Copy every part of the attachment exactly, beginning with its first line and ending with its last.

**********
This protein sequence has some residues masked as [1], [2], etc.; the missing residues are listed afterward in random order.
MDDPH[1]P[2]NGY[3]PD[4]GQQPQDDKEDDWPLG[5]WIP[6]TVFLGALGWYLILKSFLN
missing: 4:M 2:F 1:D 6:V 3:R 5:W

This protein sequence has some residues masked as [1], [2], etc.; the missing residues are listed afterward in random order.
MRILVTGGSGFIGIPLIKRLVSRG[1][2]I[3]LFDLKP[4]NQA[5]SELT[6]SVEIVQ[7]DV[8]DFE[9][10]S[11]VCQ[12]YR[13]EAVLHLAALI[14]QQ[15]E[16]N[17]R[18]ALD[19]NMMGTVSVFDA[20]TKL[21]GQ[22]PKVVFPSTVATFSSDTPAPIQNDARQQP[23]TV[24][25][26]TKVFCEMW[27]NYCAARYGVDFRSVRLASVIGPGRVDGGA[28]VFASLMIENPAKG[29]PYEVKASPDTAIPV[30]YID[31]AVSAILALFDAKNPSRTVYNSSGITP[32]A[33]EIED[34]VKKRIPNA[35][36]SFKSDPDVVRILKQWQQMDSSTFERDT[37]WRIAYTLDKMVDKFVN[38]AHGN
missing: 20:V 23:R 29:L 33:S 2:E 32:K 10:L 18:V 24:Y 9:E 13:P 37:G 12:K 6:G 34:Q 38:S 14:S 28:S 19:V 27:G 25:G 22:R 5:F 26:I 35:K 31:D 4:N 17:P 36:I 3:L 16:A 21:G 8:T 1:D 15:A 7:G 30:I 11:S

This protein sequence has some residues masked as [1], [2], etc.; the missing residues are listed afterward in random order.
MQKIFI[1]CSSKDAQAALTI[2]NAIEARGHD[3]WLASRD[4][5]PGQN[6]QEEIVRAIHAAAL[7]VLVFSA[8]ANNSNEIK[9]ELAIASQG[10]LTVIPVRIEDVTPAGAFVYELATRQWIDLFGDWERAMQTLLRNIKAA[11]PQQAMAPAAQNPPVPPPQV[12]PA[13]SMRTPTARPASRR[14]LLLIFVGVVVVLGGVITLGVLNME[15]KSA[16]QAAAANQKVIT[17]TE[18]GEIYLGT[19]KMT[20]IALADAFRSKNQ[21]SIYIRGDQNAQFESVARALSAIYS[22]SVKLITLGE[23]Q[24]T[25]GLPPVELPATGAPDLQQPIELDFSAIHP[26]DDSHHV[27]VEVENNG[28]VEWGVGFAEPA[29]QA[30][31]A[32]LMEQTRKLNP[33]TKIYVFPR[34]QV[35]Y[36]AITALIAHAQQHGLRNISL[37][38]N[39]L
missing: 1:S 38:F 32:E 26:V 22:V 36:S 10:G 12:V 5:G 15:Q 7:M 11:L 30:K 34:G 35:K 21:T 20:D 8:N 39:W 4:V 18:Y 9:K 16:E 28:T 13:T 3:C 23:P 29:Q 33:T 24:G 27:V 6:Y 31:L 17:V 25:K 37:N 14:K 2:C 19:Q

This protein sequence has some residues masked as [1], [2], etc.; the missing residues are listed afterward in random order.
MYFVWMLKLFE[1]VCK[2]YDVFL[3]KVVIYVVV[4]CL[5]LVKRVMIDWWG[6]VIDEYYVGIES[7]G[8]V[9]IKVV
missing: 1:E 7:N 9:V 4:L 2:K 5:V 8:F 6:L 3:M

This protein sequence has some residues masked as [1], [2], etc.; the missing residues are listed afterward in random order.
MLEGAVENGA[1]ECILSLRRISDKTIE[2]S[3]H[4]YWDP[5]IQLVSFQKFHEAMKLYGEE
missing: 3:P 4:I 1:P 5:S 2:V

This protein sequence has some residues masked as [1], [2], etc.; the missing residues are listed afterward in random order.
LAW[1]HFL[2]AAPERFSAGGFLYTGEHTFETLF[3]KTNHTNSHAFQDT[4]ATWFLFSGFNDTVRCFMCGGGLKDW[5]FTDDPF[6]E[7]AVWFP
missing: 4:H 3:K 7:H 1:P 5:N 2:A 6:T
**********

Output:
This protein sequence has some residues masked as [1], [2], etc.; the missing residues are listed afterward in random order.
MDDPH[1]P[2]NGY[3]PD[4]GQQPQDDKEDDWPLG[5]WIP[6]TVFLGALGWYLILKSFLN
missing: 4:M 2:F 1:D 6:V 3:R 5:W

This protein sequence has some residues masked as [1], [2], etc.; the missing residues are listed afterward in random order.
MRILVTGGSGFIGIPLIKRLVSRG[1][2]I[3]LFDLKP[4]NQA[5]SELT[6]SVEIVQ[7]DV[8]DFE[9][10]S[11]VCQ[12]YR[13]EAVLHLAALI[14]QQ[15]E[16]N[17]R[18]ALD[19]NMMGTVSVFDA[20]TKL[21]GQ[22]PKVVFPSTVATFSSDTPAPIQNDARQQP[23]TV[24][25][26]TKVFCEMW[27]NYCAARYGVDFRSVRLASVIGPGRVDGGA[28]VFASLMIENPAKG[29]PYEVKASPDTAIPV[30]YID[31]AVSAILALFDAKNPSRTVYNSSGITP[32]A[33]EIED[34]VKKRIPNA[35][36]SFKSDPDVVRILKQWQQMDSSTFERDT[37]WRIAYTLDKMVDKFVN[38]AHGN
missing: 20:V 23:R 29:L 33:S 2:E 32:K 10:L 18:V 24:Y 9:E 13:P 37:G 12:K 6:G 34:Q 38:S 14:S 28:S 19:V 27:G 25:G 22:R 5:F 26:I 35:K 31:D 4:N 17:P 36:I 3:L 16:A 21:G 8:T 1:D 15:A 7:G 30:I 11:S

This protein sequence has some residues masked as [1], [2], etc.; the missing residues are listed afterward in random order.
MQKIFI[1]CSSKDAQAALTI[2]NAIEARGHD[3]WLASRD[4][5]PGQN[6]QEEIVRAIHAAAL[7]VLVFSA[8]ANNSNEIK[9]ELAIASQG[10]LTVIPVRIEDVTPAGAFVYELATRQWIDLFGDWERAMQTLLRNIKAA[11]PQQAMAPAAQNPPVPPPQV[12]PA[13]SMRTPTARPASRR[14]LLLIFVGVVVVLGGVITLGVLNME[15]KSA[16]QAAAANQKVIT[17]TE[18]GEIYLGT[19]KMT[20]IALADAFRSKNQ[21]SIYIRGDQNAQFESVARALSAIYS[22]SVKLITLGE[23]Q[24]T[25]GLPPVELPATGAPDLQQPIELDFSAIHP[26]DDSHHV[27]VEVENNG[28]VEWGVGFAEPA[29]QA[30][31]A[32]LMEQTRKLNP[33]TKIYVFPR[34]QV[35]Y[36]AITALIAHAQQHGLRNISL[37][38]N[39]L
missing: 1:S 38:F 32:E 26:V 22:V 36:S 10:G 12:V 5:G 15:Q 7:M 11:L 30:K 34:G 35:K 21:T 20:D 8:N 39:W 4:V 18:Y 9:K 16:E 28:T 13:T 3:C 23:P 29:Q 33:T 24:G 27:V 6:Y 31:L 17:V 25:K 37:N 14:K 2:C 19:Q

This protein sequence has some residues masked as [1], [2], etc.; the missing residues are listed afterward in random order.
MYFVWMLKLFE[1]VCK[2]YDVFL[3]KVVIYVVV[4]CL[5]LVKRVMIDWWG[6]VIDEYYVGIES[7]G[8]V[9]IKVV
missing: 1:E 7:N 9:V 4:L 2:K 5:V 8:F 6:L 3:M

This protein sequence has some residues masked as [1], [2], etc.; the missing residues are listed afterward in random order.
MLEGAVENGA[1]ECILSLRRISDKTIE[2]S[3]H[4]YWDP[5]IQLVSFQKFHEAMKLYGEE
missing: 3:P 4:I 1:P 5:S 2:V

This protein sequence has some residues masked as [1], [2], etc.; the missing residues are listed afterward in random order.
LAW[1]HFL[2]AAPERFSAGGFLYTGEHTFETLF[3]KTNHTNSHAFQDT[4]ATWFLFSGFNDTVRCFMCGGGLKDW[5]FTDDPF[6]E[7]AVWFP
missing: 4:H 3:K 7:H 1:P 5:N 2:A 6:T